RT @positivelifensw: Should I be worried about a 'viral blip'? What is a UVL and how does this benefit me? What is TasP? (also known as U=U…
ASHM Report Back
Clinical posts from members and guests of the Australasian Society for HIV, Viral Hepatitis and Sexual Health Medicine (ASHM) from various international medical and scientific conferences on HIV, AIDS, viral hepatitis, and sexual health.
DAY 2; parallel session - Prevention and Management of Cancer
Robert Zangerle (Austrian Society of Dermatology and Venereology) found thatanal cancer is 300x more common in HIV+ MSM in Austria. He studied the extensive database of the HIV cohort 2003-2015 where he identified invasive anal Ca in 47/7500 patients; of these, 7 died of their cancer and 4 of AIDS related illness. There was no information available on sexual habits and HPV vaccination rates (assumed to be very low.)
Carmen Hidalgo-Tenorio (Infectious Disease Unit, University Hospital Virgen de las Nieves, Granada, Spain) looked at HSIL in HIV +ve women in Spain. Of the 95 women, 28.4% had had anal intercourse. Anal cytology was normal in 46%, 22.1% were positive for HPV with a negative smear, and 13% were atypical. She found HSIL IN 16/100,000. Significant predictors for HSIL were number of sexual partners >3 and abnormal cytology. Interestingly atypical anal cytology was commoner than cervical in HIV positive women.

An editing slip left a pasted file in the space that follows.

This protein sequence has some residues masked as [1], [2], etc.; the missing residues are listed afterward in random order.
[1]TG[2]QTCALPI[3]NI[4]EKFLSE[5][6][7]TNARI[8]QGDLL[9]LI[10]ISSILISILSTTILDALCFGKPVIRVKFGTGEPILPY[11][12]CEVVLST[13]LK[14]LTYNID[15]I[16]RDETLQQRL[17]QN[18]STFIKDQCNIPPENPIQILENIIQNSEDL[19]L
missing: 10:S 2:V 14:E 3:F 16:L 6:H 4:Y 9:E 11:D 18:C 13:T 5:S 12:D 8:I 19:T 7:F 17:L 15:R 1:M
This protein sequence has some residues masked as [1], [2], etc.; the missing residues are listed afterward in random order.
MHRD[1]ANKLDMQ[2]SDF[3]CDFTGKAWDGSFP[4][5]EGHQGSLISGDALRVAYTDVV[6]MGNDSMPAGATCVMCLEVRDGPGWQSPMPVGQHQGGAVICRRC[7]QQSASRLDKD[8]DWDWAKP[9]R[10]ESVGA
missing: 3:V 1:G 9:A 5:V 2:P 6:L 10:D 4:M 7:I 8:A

Alessandra Vergori (Rome, Italy) reminded us that PLWH have 15-25 x rate for anal ca and 2.1 x that for oral. She studied 395 HIV +ve men. 96% were on ART, 47% were smokers. The average number of sexual partners were 100 for MSM and 12% in heterosexual men. HPV was present in 20% oral, 83% anal testing and 50% of anoscopy samples showed atypia. Significant associations were the number of sexual partners and a low CD4 count.
Deborah Konopnicki (Centre Hospitalier Universitaire Saint-Pierre, Brussels) gavethe stark statistic that the mortality rate for invasive anal Ca is 31%. Screening for anal and oral HPV is difficult and a more practical approach is vaccination. HPV vaccines are virus-like particles and completely non- infectious. 9vHPV is now available covering serotypes 16/18/31/33/45/52/58/6/11. Good AB levels persist for at least 12 yrs following vaccination. Vaccination has been proved to be safe and effective in HIV+ Patients but vaccination is much more effective in everyone when given before significant HPV exposure ie. in early teens. EACS recommendations are to vaccinate all women up to age 26y and all MSM to 40y if HIV +ve or 26 if -ve
Vaccination reduces relapses in treated HPV by 65% in women and 50% in men.
It has been shown that if vaccinated under 15yrs, 2 doses and probably 1 dose are as effective as the triple dose regime. The consensus appears to be that single dose vaccination will be recommended in primary vaccination of teens but 3 doses are still required in HIV patients.